As a young girl, I loved biographies. And out of the dozens I read, three water pumpwomen came to hold special places in my heart–Dolley Madison, Marie Curie, and Helen Keller.

So I got weepy-eyed reading today about the statue of Helen Keller that was unveiled at the Capitol on October 6. (Click here for story from CNN).

The personal soft spots of my heart, though, are not enough to warrant a posting here. A connection with literacy is.

The statue depicts Helen at the water pump.

“It’s the moment when Keller realized meanings were hidden in the manual alphabet shapes Sullivan had taught her to make with her hands,” writes CNN.

That’s what literacy is about–unlocking the meaning in the abstract representations, whether they be hand movements or squiggles on a page.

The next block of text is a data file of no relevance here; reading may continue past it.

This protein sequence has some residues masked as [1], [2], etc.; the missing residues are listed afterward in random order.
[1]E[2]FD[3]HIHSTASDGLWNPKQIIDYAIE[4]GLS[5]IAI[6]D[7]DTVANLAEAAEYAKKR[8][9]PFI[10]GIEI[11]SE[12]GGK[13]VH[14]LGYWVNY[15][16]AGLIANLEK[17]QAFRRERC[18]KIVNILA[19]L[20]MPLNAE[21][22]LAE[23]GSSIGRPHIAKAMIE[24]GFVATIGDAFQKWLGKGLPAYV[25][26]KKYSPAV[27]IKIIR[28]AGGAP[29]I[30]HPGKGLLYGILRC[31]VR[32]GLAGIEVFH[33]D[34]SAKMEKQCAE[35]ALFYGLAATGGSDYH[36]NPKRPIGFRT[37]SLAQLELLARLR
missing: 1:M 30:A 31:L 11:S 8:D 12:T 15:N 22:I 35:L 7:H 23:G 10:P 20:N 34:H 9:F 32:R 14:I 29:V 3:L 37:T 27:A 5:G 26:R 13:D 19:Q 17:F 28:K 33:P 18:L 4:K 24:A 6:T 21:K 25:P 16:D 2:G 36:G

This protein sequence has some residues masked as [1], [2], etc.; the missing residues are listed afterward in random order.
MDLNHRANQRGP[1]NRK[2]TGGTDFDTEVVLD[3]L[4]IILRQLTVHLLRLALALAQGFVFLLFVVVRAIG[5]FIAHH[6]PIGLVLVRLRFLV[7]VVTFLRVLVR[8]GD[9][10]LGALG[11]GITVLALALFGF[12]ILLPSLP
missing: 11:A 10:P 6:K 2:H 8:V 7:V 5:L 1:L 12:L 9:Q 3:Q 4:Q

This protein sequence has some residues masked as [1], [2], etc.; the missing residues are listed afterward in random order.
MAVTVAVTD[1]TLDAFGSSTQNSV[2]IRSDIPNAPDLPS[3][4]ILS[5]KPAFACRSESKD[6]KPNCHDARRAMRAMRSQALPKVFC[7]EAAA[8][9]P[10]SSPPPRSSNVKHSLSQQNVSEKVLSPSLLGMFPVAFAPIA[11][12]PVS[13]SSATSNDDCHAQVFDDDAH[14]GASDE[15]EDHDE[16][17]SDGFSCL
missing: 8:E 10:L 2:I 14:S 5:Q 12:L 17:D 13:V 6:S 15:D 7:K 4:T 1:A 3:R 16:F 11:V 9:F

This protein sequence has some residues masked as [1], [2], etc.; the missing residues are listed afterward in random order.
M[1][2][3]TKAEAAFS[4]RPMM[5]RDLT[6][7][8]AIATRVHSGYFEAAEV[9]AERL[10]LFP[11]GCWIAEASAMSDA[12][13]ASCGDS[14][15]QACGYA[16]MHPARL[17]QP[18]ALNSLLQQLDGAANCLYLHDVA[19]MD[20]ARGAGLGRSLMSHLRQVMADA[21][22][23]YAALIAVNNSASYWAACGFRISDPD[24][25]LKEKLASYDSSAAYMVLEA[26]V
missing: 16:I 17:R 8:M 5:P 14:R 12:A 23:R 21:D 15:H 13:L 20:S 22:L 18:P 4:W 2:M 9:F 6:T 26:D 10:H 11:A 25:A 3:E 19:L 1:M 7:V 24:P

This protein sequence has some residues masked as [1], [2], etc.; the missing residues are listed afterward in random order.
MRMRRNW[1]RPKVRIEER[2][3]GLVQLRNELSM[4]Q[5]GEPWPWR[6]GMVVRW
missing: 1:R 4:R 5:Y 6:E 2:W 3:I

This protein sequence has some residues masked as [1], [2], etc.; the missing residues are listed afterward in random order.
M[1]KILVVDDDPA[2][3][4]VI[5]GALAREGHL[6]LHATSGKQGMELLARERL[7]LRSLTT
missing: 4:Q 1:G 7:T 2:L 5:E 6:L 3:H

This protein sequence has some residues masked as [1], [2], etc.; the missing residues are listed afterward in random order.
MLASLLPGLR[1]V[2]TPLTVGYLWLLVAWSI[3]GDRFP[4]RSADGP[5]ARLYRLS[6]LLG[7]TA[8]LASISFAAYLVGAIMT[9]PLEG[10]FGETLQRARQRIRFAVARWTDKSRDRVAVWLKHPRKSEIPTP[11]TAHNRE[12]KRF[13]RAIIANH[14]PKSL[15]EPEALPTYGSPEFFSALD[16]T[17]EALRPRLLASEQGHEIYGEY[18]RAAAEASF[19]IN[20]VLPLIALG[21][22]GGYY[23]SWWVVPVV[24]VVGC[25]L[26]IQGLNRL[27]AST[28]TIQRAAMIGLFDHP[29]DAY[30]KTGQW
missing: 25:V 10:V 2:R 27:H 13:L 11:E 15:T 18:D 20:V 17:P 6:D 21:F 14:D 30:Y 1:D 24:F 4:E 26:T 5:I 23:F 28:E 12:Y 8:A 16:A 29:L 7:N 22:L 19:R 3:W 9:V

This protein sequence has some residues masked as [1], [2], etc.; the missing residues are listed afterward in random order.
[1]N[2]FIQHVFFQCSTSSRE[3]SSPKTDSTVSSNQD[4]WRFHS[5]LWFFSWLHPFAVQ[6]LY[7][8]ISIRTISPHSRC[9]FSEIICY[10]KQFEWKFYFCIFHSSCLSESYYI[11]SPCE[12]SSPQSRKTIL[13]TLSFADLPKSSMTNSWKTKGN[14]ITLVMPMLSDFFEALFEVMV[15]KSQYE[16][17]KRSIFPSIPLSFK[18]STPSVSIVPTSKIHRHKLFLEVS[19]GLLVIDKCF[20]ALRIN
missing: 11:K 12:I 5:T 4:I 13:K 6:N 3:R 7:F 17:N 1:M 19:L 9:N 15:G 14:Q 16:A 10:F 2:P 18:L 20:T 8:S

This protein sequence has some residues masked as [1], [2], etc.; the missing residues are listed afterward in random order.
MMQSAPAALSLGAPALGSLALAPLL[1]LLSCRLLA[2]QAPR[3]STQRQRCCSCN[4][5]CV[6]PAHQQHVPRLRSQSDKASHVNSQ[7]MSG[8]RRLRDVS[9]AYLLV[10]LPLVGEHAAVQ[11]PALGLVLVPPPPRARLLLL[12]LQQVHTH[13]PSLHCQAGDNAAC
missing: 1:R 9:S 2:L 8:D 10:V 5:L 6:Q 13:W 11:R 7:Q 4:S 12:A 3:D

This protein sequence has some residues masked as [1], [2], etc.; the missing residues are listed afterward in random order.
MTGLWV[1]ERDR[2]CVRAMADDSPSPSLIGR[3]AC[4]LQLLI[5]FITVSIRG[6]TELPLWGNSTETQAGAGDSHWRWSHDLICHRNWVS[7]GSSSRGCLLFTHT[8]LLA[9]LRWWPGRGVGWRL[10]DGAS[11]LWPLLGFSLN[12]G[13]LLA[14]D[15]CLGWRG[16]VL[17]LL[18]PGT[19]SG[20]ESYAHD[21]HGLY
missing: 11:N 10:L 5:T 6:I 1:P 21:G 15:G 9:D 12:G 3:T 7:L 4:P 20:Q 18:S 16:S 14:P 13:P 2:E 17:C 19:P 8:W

It changed Helen’s life, and after that, she was forever changing the world in her own ways, big and small.

We do the same for children and adults alike, every time we take them a step closer to unlocking meaning that’s hidden in language in all its forms.

It’s why Helen still moves us, decades after her death. And why stories of librarians and children move us, like this one from NPR. And stories about camels and burros that carry books into places where no books exist move us (read Muktar and the Camels by Janet Graber).

It’s the power of language.

Babette

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